As for the second part of the question, regarding which King has underachieved the most over the past decade or so, without question it's Florida State. With the incredible amount of talent in FSU's backyard and a near-annual spot in the top 10 of most recruiting rankings, the 'Noles should rarely be far from national title contention (especially given their relatively undemanding ACC competition). Yet, last year marked their first top-10 finish since 2000 (and even that included an unforgivable loss at NC State). The preseason prognosticators' continued infatuation with FSU even after repeated disappointments has become a running joke, but in reality, the 'Noles should be better. Last year's 12-2 team in coach Jimbo Fisher's third season finally offered evidence that things may really be changing in Tallahassee -- but Florida State still finished four spots lower than predicted, according to Stassen's data. And it's had to replace seven assistants this offseason. The good news is expectations may actually be a tad lower than usual in 2013.

Didn't the NCAA just pass some new rules last fall saying a head coach will be held responsible for violations by his staff? If so, then how can the president of the NCAA (Mark Emmert) basically say "I knew nothing" in regard to the Miami mess and have that be OK? When will the rest of the NCAA wake up and realize they need someone new to head the organization?-- Matt, Manassas, Va.

I've seen this analogy used a lot in the days since the NCAA released the findings of its external enforcement review in the Miami case, and while I've been critical of Emmert dating to dictatorial takedown of Penn State, I don't agree this is an apples-to-apples comparison. A head coach still has layers of bosses above him, the athletic director and university president, whereas Emmert is the president. In the case of Miami, VP of enforcement Julie Roe Lach was closer to the equivalent of a head coach. She reports to Emmert, and she did in fact take the fall for a failure by her staff. To say Emmert should be held responsible for misconduct by the enforcement staff is like saying a university president should be fired for violations committed by an assistant basketball coach.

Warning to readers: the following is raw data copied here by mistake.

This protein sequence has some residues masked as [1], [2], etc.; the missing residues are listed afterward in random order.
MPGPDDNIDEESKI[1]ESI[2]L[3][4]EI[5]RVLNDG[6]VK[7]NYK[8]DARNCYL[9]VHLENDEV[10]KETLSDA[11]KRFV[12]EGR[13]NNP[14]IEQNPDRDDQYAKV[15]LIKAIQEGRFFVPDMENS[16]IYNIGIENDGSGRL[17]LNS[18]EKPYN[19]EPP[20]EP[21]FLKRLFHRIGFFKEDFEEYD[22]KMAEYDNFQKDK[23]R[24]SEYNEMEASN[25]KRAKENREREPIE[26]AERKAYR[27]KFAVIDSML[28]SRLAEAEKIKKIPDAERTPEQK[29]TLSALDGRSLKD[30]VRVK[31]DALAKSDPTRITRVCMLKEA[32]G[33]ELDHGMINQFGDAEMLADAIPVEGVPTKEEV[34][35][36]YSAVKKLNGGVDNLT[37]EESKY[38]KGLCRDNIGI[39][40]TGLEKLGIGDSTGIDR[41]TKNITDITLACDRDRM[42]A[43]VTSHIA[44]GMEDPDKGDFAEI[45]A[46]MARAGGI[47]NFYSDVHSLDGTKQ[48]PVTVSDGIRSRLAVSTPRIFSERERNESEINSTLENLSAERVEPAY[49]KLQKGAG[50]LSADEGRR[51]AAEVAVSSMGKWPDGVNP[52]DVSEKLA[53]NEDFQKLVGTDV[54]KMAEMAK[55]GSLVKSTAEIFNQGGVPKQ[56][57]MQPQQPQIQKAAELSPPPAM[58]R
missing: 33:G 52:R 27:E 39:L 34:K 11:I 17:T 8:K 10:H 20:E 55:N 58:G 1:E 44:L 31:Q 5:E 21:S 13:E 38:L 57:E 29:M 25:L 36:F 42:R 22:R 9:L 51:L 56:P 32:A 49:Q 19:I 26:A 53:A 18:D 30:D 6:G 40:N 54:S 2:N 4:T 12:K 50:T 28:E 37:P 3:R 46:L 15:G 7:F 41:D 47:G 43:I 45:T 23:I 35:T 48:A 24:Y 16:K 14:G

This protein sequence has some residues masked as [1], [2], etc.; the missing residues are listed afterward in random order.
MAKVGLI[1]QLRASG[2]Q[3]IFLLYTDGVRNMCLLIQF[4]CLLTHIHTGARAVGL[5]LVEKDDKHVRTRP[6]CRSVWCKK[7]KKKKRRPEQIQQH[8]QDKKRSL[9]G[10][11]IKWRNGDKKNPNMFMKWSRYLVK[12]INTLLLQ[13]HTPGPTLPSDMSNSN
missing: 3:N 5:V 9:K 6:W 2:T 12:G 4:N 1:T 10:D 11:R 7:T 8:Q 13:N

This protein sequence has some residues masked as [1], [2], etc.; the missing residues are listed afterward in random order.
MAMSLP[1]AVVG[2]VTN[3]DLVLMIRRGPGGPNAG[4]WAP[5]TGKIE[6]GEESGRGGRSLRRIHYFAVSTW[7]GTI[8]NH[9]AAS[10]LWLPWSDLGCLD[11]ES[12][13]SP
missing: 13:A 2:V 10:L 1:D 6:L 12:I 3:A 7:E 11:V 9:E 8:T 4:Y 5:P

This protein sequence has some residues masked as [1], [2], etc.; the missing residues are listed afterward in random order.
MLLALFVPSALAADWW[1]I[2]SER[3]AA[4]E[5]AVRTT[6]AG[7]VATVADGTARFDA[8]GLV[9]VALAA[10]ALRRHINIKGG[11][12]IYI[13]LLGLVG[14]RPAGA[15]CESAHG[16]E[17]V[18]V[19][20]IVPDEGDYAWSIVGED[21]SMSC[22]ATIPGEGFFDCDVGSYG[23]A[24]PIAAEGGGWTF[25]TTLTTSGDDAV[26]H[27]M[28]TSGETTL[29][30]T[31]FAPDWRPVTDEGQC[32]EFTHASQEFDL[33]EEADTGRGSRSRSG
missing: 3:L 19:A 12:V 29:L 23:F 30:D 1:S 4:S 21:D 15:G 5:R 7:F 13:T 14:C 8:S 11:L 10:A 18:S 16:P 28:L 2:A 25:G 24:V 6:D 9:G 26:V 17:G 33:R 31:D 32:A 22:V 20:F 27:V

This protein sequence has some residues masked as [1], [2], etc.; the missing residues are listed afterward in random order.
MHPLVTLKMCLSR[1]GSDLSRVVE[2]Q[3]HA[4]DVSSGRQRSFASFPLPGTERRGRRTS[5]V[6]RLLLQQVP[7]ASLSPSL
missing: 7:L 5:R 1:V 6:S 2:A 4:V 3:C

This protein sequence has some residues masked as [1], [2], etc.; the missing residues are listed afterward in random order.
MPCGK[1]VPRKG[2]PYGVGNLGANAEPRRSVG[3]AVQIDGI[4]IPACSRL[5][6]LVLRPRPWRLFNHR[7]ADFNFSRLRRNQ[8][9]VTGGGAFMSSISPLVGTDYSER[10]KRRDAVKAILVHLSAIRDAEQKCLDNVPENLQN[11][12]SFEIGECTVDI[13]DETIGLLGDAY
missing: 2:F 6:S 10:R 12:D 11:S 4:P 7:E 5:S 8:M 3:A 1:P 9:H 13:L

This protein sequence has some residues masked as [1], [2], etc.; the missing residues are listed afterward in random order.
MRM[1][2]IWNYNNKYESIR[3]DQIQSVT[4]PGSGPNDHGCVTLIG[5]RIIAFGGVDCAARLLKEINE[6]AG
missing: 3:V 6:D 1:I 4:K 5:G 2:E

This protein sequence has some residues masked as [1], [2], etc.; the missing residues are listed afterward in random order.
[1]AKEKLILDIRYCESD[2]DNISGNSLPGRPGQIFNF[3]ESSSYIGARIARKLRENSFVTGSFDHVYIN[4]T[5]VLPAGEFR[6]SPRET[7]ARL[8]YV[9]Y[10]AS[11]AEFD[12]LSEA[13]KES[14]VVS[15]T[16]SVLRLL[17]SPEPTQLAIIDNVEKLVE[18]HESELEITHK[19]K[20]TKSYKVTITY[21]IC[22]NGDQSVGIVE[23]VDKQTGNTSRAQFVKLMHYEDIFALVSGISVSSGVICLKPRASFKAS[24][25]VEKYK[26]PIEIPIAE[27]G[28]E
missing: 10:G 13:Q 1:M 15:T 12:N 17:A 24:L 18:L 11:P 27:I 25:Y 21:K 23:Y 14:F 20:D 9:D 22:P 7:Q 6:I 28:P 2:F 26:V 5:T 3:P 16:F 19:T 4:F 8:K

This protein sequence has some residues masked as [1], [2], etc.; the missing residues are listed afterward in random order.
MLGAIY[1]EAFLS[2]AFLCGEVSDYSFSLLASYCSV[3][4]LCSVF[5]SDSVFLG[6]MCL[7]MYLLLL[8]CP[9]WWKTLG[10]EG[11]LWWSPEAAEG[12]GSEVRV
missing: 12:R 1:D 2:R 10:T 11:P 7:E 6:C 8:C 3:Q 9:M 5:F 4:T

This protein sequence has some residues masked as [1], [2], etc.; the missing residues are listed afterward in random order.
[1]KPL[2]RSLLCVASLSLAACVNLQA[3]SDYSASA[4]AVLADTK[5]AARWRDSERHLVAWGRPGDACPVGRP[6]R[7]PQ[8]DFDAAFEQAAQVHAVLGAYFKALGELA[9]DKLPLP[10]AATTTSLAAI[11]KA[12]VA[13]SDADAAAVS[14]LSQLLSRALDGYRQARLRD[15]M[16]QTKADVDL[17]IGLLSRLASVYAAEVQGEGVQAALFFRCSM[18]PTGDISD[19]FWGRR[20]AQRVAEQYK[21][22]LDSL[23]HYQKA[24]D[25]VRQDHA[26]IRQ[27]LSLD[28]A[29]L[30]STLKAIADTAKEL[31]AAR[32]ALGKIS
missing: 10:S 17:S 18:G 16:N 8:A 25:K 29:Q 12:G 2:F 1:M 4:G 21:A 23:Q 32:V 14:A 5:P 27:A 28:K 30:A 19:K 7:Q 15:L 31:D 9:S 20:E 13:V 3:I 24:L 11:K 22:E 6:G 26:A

However, there are a lot of people in the college athletics world questioning Emmert's leadership -- a sentiment that stems from the overall direction of the NCAA under his watch. Last weekend the NCAA's Executive Committee issued a "unanimous" vote of confidence, citing "academic reforms, enhanced fiscal accountability and organizational transparency" since Emmert has been president. Those are all well and good, and it's not surprising that a group of university presidents would maintain support for one of their own. The problem is Emmert and his advisors seem to be operating in a bubble separate from the actual people (coaches, ADs, commissioners) involved in college sports on a day-to-day basis. Where is the "fiscal accountability" in the recent rules deregulation championed by Emmert that is already spawning a new arms race among football powers to assemble expensive, bloated recruiting staffs? Where's the organizational transparency in conducting secret, unprecedented negotiations with Penn State's president to enact crippling sanctions he can't appeal? How can the NCAA staff work with any sense of security given the unprecedented turnover that's taken place since Emmert arrived?

I don't think it's fair to pin all of the NCAA's problems on Emmert. He inherited most of them. But if you do want to use the coaching analogy, Emmert's tenure thus far feels a lot like Rich Rodriguez's stint at Michigan. There were issues there before he arrived, but in his effort to correct them, he wound up creating more. The organization/program may ultimately turn itself around, but there's only so much turmoil it can withstand before a change in leadership becomes inevitable.